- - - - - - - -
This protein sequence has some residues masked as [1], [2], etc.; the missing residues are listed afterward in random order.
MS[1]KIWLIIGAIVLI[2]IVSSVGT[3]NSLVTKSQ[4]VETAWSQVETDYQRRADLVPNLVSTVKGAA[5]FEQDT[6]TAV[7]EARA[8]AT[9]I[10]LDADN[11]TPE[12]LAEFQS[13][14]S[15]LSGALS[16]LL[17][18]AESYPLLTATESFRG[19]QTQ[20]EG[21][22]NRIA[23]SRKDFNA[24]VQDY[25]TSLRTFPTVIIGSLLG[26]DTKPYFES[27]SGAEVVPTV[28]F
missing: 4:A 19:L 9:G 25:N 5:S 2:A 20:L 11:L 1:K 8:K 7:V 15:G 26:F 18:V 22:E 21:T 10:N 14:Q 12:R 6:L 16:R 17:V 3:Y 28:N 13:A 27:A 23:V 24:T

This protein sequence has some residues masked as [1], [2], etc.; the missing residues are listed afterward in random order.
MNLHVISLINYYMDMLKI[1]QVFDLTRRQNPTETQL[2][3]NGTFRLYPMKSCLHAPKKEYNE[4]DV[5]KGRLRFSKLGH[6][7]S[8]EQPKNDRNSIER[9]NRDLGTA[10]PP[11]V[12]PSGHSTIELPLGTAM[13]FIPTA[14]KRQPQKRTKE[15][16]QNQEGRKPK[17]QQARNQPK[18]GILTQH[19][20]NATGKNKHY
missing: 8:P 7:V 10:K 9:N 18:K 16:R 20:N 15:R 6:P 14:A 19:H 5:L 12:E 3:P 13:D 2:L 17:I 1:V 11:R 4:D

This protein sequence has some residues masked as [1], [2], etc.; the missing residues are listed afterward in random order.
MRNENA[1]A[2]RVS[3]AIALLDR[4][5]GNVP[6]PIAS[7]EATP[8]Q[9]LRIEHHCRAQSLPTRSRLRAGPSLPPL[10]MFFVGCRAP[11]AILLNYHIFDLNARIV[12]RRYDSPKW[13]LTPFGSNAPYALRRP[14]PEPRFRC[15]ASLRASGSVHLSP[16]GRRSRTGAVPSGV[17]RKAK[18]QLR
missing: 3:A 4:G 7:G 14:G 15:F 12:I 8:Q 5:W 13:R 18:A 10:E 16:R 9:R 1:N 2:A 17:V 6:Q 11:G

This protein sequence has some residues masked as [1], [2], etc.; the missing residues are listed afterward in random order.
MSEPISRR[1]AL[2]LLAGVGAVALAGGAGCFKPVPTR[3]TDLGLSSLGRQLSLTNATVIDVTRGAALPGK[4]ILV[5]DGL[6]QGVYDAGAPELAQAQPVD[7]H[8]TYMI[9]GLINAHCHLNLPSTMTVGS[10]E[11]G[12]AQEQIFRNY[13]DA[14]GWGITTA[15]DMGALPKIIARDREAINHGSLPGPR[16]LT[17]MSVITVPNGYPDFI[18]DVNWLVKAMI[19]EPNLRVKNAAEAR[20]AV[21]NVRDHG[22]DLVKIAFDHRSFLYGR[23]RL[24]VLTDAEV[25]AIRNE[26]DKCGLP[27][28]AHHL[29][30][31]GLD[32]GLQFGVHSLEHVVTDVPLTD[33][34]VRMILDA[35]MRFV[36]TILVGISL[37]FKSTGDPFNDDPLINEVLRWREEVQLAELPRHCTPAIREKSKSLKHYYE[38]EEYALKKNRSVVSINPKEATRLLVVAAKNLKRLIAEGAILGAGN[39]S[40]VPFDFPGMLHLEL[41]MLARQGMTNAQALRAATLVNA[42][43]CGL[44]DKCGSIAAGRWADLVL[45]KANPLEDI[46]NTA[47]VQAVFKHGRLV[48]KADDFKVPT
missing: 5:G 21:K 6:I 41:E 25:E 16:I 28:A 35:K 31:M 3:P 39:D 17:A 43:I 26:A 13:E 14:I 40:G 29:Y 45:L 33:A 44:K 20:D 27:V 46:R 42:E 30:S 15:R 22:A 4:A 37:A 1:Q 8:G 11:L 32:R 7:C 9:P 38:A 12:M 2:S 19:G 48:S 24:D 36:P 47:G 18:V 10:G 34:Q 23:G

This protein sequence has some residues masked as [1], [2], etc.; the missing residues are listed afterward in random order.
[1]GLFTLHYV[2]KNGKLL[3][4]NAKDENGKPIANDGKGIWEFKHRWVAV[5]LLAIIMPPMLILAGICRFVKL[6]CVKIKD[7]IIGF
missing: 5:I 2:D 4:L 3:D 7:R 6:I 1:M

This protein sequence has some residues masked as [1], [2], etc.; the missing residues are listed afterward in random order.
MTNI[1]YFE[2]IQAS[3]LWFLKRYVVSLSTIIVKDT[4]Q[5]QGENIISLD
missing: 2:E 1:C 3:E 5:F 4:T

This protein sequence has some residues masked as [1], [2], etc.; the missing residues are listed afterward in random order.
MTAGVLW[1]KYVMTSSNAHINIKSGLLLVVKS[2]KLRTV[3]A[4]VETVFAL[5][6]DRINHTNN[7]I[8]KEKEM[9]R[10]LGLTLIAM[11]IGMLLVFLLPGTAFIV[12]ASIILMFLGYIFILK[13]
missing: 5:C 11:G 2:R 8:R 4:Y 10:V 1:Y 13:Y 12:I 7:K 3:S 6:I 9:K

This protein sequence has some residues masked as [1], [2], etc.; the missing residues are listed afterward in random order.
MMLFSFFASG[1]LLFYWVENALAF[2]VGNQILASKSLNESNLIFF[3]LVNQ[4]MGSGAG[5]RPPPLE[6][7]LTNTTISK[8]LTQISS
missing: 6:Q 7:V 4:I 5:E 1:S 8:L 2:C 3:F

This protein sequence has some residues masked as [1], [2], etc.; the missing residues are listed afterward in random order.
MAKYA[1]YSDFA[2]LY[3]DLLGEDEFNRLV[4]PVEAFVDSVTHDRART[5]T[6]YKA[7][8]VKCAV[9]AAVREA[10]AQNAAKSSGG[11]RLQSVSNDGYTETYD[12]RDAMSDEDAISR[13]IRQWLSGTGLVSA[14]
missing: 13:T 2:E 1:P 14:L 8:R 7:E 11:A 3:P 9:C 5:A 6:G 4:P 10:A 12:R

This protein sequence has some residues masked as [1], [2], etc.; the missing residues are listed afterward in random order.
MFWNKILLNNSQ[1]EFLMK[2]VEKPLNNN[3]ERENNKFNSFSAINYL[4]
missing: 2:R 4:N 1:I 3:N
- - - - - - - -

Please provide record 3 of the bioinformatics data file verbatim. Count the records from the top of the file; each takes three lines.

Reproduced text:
This protein sequence has some residues masked as [1], [2], etc.; the missing residues are listed afterward in random order.
MRNENA[1]A[2]RVS[3]AIALLDR[4][5]GNVP[6]PIAS[7]EATP[8]Q[9]LRIEHHCRAQSLPTRSRLRAGPSLPPL[10]MFFVGCRAP[11]AILLNYHIFDLNARIV[12]RRYDSPKW[13]LTPFGSNAPYALRRP[14]PEPRFRC[15]ASLRASGSVHLSP[16]GRRSRTGAVPSGV[17]RKAK[18]QLR
missing: 3:A 4:G 7:G 14:G 15:F 12:I 8:Q 5:W 13:R 18:A 10:E 16:R 9:R 1:N 2:A 17:V 6:Q 11:G